You Can’t Take Him Anywhere

Dear Helena,
Some of my closest friends, with whom I enjoy swank dinner affairs where traditional etiquette and table manners are expected and appreciated (we are talking Southern “Silver Queens” who really know how to party), have always invited me to the most entertaining events in their homes. I consider myself a “life of the party” kind of girl who can make people laugh and feel relaxed and can adapt to any social environment, but since I have become engaged to my boyfriend of seven years and I do not wish to leave him alone on a Friday night, I find myself no longer invited to as many of these fun parties as before.

He is very different from me when it comes to his sensitivity towards others at the dinner table: He is a bit crude and crass, he eats a bit messily and quickly, and he does not know the proper rules of etiquette at the table. He is like a bull in a china shop (literally!) when he is seated at a delicate table with fine china, sterling, and crystal. He even critiques the dishes by saying how much more of this or that spice it could use, or how it could be cooked differently. I know that he does not mean to be offensive—he is just so excited about food and cooking that he enjoys discussing it—but the host/hostess I know may be offended. His behavior can sometimes spill over into conversations as well (he frequently uses swear words as a way to be humorous, for example).

However, I love him and would not trade him for my friends, but I would really like to be included in the dinner invites once again, and him as well. I not only want us to be included, I want to feel like he is my “life of the party” counterpart who knows just what to do at the table and I do not have to wince at his statements (he already is the life of the party among some circles, so I know that he is capable). What can I do without being a nag? Should I expect him to alter his behavior so that we can “fit in” together in this crowd?
—Needing a Man with Manners

Dear Needing a Man with Manners,
People often write to me to complain about their rude spouses, friends, or co-workers and ask me how to reform them. Sometimes I advise them to overlook other people’s blunders, but at other times it’s right to step in. A rule of thumb: If someone’s behavior is hurting other people, then it’s time for an etiquette intervention. So when your fiancé knocks over a wineglass or vacuums up his food at twice the rate of the other guests, you should turn a blind eye. But criticizing a host’s cooking is hurtful, and you should tell him to stop.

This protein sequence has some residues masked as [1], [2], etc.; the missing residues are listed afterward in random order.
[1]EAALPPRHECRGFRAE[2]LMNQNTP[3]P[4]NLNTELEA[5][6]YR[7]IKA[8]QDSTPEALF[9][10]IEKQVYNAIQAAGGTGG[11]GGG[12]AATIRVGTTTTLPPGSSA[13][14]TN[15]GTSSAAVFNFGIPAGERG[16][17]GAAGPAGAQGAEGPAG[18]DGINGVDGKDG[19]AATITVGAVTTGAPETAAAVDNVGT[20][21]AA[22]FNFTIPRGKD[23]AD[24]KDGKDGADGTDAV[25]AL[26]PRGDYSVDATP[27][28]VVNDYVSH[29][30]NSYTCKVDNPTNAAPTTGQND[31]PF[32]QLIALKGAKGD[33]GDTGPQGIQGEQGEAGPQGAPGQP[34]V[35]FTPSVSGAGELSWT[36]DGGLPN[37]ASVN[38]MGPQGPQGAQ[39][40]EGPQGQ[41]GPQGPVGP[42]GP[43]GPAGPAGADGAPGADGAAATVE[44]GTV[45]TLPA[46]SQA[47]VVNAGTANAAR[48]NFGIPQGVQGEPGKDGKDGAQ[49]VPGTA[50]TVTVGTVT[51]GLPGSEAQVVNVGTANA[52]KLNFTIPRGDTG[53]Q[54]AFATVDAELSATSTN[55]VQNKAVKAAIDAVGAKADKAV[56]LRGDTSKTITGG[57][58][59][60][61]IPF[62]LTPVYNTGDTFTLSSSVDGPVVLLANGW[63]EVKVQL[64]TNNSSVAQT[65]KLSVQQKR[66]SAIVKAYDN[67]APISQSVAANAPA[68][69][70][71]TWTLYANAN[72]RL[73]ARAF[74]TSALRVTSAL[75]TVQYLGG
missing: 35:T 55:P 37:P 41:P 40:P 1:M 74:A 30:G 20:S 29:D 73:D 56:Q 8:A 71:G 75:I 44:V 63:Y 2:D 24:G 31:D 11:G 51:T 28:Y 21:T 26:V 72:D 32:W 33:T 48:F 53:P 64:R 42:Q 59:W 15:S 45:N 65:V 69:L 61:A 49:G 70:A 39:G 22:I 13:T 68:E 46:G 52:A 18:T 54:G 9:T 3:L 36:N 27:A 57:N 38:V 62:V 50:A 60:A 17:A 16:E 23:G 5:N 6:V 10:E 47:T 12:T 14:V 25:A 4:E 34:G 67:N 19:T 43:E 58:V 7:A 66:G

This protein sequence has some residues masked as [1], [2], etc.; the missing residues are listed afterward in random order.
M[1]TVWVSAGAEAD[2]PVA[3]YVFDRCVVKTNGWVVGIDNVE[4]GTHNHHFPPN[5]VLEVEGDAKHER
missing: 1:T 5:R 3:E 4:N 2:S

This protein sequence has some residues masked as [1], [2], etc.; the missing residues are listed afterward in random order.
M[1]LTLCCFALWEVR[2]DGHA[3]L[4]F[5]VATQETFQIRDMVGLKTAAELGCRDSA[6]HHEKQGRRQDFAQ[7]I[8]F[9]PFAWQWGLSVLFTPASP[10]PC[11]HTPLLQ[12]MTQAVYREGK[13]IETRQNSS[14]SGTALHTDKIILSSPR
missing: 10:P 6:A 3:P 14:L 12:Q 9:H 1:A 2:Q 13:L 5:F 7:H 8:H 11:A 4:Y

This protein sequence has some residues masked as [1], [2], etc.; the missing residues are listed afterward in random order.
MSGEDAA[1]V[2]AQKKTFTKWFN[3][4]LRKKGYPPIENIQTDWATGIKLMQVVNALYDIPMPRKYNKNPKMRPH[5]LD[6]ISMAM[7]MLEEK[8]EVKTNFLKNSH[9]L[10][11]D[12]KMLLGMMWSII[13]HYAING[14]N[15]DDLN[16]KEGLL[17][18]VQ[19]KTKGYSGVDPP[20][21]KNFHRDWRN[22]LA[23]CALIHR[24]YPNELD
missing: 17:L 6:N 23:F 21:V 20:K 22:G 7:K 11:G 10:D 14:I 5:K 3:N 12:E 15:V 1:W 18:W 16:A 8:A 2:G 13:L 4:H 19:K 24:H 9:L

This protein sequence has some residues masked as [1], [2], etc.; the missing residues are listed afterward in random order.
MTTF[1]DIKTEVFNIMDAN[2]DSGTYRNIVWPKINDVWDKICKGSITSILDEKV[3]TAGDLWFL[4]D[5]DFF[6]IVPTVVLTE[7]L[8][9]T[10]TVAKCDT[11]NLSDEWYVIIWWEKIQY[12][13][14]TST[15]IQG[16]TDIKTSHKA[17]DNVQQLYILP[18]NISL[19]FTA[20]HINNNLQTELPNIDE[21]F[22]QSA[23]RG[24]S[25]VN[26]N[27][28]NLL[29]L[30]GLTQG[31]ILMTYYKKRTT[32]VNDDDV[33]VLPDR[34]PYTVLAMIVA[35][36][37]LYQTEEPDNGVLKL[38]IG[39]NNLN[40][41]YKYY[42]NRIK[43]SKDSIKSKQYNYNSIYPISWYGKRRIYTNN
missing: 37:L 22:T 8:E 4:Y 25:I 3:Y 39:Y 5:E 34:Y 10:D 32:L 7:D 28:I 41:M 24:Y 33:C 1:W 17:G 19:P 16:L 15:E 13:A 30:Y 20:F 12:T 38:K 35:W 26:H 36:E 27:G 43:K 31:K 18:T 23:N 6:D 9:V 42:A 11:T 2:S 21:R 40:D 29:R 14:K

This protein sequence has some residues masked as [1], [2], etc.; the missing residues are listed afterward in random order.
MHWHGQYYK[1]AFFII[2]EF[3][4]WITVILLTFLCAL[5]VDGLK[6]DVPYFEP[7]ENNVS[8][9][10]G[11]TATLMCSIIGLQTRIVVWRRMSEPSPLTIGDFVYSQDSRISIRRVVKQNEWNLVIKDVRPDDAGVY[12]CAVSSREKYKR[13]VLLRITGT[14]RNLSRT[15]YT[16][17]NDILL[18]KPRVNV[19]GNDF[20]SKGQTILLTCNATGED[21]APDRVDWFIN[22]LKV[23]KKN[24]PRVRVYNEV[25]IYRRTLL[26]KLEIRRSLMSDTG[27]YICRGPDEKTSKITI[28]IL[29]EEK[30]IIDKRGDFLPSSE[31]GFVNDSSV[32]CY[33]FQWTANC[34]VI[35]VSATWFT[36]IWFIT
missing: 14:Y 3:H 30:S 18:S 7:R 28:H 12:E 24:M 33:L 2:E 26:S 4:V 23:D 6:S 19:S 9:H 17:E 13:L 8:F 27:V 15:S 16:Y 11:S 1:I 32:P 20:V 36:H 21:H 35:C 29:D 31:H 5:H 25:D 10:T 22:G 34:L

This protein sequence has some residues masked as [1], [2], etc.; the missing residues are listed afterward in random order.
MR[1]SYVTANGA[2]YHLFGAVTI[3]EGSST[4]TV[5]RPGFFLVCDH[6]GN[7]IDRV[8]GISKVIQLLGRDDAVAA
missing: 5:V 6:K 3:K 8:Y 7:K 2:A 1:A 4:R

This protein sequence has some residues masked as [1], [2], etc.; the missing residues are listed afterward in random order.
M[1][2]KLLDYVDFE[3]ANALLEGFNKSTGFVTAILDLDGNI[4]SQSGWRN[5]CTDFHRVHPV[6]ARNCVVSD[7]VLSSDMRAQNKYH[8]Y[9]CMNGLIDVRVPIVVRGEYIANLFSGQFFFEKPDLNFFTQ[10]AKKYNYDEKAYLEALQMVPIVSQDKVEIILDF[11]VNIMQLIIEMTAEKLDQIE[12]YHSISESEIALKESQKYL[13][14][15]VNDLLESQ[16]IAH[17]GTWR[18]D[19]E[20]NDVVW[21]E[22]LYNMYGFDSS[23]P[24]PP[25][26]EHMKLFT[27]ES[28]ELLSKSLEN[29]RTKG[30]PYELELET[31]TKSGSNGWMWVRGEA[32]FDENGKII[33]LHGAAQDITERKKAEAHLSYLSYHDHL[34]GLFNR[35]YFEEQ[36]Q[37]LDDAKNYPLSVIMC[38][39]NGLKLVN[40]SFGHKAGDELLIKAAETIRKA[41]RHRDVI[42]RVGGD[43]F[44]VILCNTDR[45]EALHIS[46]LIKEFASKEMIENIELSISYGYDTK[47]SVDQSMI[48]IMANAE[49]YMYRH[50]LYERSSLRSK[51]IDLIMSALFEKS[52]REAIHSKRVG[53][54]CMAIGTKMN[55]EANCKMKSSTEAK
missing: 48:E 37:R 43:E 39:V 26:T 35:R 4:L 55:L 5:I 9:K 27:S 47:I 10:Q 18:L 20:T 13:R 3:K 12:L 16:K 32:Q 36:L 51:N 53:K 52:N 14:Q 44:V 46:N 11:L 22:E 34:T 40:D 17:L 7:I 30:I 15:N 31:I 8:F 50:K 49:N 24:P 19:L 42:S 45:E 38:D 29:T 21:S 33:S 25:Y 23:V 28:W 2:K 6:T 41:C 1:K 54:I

Warning: This could go horribly wrong.

Sue Johnson, author of Hold Me Tight: Seven Conversations for a Lifetime of Love, says: “New research says criticism from your partner is registered in the same part of the brain as physical pain.” In other words, telling your fiancé he has no manners is like stabbing him with a fork.

To avoid triggering a defensive reaction, you need to have what Johnson calls a “hold me tight” conversation: one in which your partner feels loved and secure. Don’t frame your remarks as a criticism of him. You might want to start the conversation by stating that you like that your fiancé always has such specific comments on people’s cooking—specific comments are more memorable. Then frame your critique as an “I statement,” talking about how his behavior makes you feel. For example: “However, a lot of people are really sensitive about their cooking, and when you tell someone the pork chops were overcooked, I feel worried that they will be upset.”

Your fiancé’s other gaffes—such as the clumsiness and excessive swearing—might stem from nervousness around your highfalutin friends. That’s easily solved. Just arrange a social event where he can get to know them in a more relaxed setting. For instance, invite your friends to a picnic. You might be surprised how everyone loosens up when lounging on a blanket (a thermos of martinis will help, too).

Next time you’re invited to a formal dinner, your fiancé will be more relaxed, and so less likely to knock the gravy boat on the floor. He’ll probably still pick up his pork chop to gnaw on it, but your host will know what a fun guy her guest is and will overlook the faux pas.

CHOW’s Table Manners column appears every Wednesday. Have a Table Manners question? Email Helena. You can also follow her on Twitter and fan her Table Manners column on Facebook.